Usually, when Catholic officials try to deny child sex abuse victims their day in court, I moan or cry or shake my head in dismay. But a sentence in a new National Catholic Register article on statute of limitations reform had the opposite effect on me. It made me laugh out loud.
Here’s the background: Gradually, more lawmakers are proposing civil “window” laws that temporarily suspend the civil statute on child sex crimes.
The laws enable child sex abuse victims to protect kids, stop predators, expose wrongdoing, and deter cover ups by seeking justice in court.
But Catholic officials claim these laws are unfair because they sometimes exempt public institutions.
So here’s the line that made me snort with laughter. Dennis Poust of the New York State Catholic Conference says window laws are “fundamentally flawed and unjust” because they “effectively discriminate against victims based solely on where the abuse occurs.”
That sounds awful, doesn’t it? Discriminating against victims based on where they were assaulted sounds awful. Who would do such a terrible thing?
Oh yea, I know who would: Catholic officials here in Missouri. The St. Louis archdiocese prevailed in a child sex abuse suit brought by Paul Alvino, who reports was molested as a child by Fr. Thomas Cooper.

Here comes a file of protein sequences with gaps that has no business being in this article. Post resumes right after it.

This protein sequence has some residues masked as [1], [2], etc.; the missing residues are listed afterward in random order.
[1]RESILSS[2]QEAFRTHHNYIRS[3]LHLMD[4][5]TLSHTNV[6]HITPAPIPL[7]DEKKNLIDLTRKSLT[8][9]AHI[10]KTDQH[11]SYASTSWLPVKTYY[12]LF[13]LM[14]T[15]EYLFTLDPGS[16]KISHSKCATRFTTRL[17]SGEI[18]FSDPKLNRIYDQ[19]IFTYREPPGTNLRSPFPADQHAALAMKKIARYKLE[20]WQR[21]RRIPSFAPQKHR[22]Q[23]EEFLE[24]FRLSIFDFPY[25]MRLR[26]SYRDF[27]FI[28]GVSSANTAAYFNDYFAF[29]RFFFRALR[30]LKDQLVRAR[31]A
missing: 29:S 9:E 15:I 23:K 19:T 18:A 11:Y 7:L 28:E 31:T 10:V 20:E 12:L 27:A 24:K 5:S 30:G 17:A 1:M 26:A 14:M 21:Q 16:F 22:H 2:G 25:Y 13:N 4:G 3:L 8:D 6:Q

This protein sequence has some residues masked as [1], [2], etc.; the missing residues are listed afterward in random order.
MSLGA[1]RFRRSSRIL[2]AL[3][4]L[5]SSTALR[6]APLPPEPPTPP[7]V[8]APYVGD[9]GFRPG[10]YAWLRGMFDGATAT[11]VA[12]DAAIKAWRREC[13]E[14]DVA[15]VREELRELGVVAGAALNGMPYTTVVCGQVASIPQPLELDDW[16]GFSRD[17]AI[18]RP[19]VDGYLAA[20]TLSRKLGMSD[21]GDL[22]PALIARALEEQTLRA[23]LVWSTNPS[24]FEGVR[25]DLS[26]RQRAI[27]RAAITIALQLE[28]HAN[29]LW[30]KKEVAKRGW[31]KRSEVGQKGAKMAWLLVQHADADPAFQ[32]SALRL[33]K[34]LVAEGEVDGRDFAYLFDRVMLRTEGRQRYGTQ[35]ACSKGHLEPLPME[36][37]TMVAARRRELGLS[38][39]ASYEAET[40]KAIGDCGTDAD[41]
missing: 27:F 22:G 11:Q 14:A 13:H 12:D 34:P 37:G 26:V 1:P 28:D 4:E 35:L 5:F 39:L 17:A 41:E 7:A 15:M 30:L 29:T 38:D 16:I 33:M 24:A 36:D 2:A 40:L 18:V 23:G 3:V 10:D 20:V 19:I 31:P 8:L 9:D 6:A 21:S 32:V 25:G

Their argument: they can’t be held responsible for Cooper’s crimes because he abused Alvino on private property, not church property.
Please note that lawyers for St. Louis Archbishop Robert Carlson do not deny that Alvino was assaulted by Cooper. Nor do they deny that church officials knew of Cooper’s sexual propensities and misdeeds years before he molested Alvino.
Still, the archbishop's lawyers say that the archdiocese cannot be held responsible since the abuse happened at a “clubhouse” on a river, and not on church property.
Don’t take my word for it. Here’s how a local newspaper describes the case:
“The Eastern District Court of Appeals ruled that if a local Catholic priest with a history of sexually abusing children molests a young boy but does it solely off of church property, the Archdiocese of St. Louis can't be held legally responsible.”
I wonder how Poust of the New York Catholic Conference would explain or justify this discrimination?
Adding insult to injury, Poust goes on to claim that window laws create “two classes of victims — one who can bring a lawsuit for a claim of abuse from, say, 1940, and another who would be time-barred from pursing a lawsuit for abuse that occurred in 2005.”
Wow. More discrimination, right?
Then how to explain or justify the fact that in almost nearly every clergy sex abuse and cover up case, bishops try to exploit – often successfully – arbitrary, archaic, and predator-friendly statues of limitations which create “two classes of victims. . . .”